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GEOFFREY WALSH: WHEN THE BIG HAND IS ON MONA LISA'S NOSE...
Geoffrey Walsh was an entrepreneur before he could pronounce the word. At 6, he recalls selling matches to other youngsters who coveted fire. By 12, he procured issues of Playboy and would rip the pages out and sell them to neighbor kids. When Walsh was 13, he says, the police in Ossining, N. Y., even traced a big fireworks business to his attic--but they let him off with a stern warning to his mother and father.
He's older now, but no less ambitious. Through his Bronxville (N. Y.)-based Walsh Enterprises, the 24-year-old entrepreneur peddles ArtWatches--wristwatches with detail from paintings on the faces. Walsh's earliest timepieces, back when he launched the business in 1989, featured works by the masters, including van Gogh, Monet, and Picasso. He has since added new images, such as wild animals in Africa by environmentalist painter Betsey Burhans Fowler.
Walsh got the idea for his business from a joke he heard while an undergraduate at the University of Pennsylvania's Wharton School: "What did Mickey Mouse get for his 60th birthday? A Dan Quayle watch." He found a watchmaker to add Quayle's face and sold 1,500 watches at $50 apiece. Later, recognizing the popularity of Impressionist painting reproductions in dormitory rooms, he hatched the ArtWatch idea and made it his senior thesis.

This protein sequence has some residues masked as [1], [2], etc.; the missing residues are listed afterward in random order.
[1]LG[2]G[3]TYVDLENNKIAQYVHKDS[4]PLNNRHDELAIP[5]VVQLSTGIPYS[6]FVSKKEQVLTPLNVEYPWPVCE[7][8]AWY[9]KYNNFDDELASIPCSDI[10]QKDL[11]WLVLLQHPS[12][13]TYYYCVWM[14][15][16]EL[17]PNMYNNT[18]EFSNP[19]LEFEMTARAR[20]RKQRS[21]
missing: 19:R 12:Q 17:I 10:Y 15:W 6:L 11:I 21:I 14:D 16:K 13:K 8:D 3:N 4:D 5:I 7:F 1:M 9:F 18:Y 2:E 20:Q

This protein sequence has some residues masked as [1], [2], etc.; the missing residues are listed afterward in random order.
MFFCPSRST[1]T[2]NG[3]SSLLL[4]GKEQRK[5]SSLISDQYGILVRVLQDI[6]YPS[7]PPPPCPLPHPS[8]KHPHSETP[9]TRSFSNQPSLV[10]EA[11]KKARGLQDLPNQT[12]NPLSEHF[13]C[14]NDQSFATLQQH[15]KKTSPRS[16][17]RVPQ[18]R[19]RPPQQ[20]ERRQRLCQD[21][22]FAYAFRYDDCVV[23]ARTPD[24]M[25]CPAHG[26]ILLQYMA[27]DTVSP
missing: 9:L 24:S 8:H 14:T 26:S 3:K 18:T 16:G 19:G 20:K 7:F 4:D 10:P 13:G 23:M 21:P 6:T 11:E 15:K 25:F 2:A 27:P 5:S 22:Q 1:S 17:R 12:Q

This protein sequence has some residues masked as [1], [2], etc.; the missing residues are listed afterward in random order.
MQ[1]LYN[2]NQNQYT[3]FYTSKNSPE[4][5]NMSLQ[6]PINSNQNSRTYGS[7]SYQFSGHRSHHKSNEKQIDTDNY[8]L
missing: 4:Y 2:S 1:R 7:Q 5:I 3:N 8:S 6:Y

Walsh sold 100,000 watches last year and expects to sell 275,000 worldwide in 1991. The watches, which retail for around $50, are available in department stores, museum stores, and catalogs. Realizing that their popularity will likely peak one day, he's already planning other businesses, including a line of sports-related items. But, he says, "I can't tell any more about it." Now, Geoffrey, it wouldn't have anything to do with fireworks, would it?Edited by Andrea Rothman